• 20. Idiopathic Insomnia • Alternate Names :Childhood-onset insomnia, life-long insomnia, insomnia first evident during infancy or childhood. • Diagnostic Criteria : • A. The patient’s symptoms meet the criteria for insomnia. • B. The course of the disorder is chronic, as indicated by each of the following: • i. Onset during infancy or childhood • ii. No identifiable precipitant or cause • iii. Persistent course with no periods of sustained remission • C. The sleep disturbance is not better explained by another sleep disorder, medical or neurological disorder, mental disorder, medication use, or substance use disorder. 20
  • 21. Insomnia Due to Mental Disorder • Alternate Names : Insomnia related to psychopathology, psychiatric insomnia; insomnia due to depression, insomnia due to anxiety disorder. • Diagnostic Criteria • A. The patient’s symptoms meet the criteria for insomnia. • B. The insomnia is present at least one month. • C. A mental disorder has been diagnosed according to standard criteria (i.e., formal criteria as provided in the Diagnostic and Statistical Manual of Mental Disorders- see Appendix B). • D. The insomnia is temporally associated with the mental disorder, however, in some cases, insomnia may appear a few days or weeks before the emergence of the underlying mental disorder. • E. The insomnia is more prominent than that typically associated with the mental disorders, as indicated by causing marked distress or constituting an independent focus of treatment. • F. The sleep disturbance is not better explained by another sleep disorder, medical or neurological disorder, medication use, or substance use disorder. 21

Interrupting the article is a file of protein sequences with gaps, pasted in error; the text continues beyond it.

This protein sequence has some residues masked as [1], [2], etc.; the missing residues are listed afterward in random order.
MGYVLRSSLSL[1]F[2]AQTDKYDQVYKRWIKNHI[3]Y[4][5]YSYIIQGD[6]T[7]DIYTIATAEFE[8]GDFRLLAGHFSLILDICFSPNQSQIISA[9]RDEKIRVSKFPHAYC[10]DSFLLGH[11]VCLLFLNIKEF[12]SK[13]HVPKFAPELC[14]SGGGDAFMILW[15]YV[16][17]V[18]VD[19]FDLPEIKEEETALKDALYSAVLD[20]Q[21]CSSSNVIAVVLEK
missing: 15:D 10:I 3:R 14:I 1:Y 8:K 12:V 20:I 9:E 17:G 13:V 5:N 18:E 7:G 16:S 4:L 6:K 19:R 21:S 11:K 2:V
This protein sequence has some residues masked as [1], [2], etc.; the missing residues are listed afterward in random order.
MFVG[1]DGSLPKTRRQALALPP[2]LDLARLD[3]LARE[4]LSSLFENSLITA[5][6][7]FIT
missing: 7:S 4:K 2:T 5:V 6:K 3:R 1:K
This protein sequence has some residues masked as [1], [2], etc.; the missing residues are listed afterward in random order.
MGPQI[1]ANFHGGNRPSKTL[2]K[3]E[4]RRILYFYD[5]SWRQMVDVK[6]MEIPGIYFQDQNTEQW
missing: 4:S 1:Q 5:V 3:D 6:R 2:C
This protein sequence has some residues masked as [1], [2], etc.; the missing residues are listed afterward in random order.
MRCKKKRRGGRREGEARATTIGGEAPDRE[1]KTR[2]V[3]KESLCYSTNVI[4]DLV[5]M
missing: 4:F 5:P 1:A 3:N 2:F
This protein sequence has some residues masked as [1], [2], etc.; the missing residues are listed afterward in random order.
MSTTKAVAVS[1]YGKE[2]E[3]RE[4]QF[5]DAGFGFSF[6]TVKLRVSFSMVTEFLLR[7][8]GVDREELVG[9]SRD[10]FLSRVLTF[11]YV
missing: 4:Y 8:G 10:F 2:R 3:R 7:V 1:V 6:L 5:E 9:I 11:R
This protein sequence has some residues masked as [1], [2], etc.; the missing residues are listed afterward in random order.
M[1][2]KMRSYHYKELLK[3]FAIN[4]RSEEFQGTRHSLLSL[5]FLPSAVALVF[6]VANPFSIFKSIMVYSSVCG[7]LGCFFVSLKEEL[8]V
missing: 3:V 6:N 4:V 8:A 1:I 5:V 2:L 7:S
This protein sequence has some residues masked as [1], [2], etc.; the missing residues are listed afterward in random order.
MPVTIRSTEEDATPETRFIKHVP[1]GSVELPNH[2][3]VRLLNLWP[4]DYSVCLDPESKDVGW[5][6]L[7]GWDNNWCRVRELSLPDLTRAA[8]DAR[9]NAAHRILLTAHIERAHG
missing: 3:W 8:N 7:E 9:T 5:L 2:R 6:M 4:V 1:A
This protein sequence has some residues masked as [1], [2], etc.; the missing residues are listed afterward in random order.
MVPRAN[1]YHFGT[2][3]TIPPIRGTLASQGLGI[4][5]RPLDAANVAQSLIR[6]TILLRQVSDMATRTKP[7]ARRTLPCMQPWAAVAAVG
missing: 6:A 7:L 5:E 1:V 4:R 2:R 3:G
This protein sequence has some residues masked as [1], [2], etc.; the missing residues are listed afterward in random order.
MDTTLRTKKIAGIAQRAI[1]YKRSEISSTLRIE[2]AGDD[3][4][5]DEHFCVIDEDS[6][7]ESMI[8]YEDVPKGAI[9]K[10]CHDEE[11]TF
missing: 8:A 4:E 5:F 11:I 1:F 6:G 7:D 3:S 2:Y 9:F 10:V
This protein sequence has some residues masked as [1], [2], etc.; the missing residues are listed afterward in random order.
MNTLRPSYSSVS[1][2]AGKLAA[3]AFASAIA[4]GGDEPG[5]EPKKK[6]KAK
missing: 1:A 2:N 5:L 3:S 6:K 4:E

• 22. Inadequate Sleep Hygiene • Alternate Names : Poor sleep hygiene, sleep hygiene abuse, bad sleep habits, irregular sleep habits, excessive napping, sleep incompatible behaviors . • Diagnostic Criteria : • A. The patient’s symptoms meet the criteria for insomnia. • B. The insomnia is present for at least one month • C. Inadequate sleep hygiene practices are evident as indicated by the presence of at least one of the following: • i. Improper sleep scheduling consisting of frequent daytime napping, selecting highly variable bedtimes or rising times, or spending excessive amounts of time in bed • ii. Routine use of products containing alcohol, nicotine, or caffeine especially in the period preceding bedtime • iii. Engagement in mentally stimulating physically activating, or emotionally upsetting activities to close to bedtime • iv. Frequent use of the bed for activities other than sleep (e.g., television watching, reading studying, snacking, thinking, planning) • v. Failure to maintain a comfortable sleeping environment • The sleep disturbance is not better explained by another sleep disorder, medical or neurological disorder, mental disorder, medication use, or substance use disorder. 22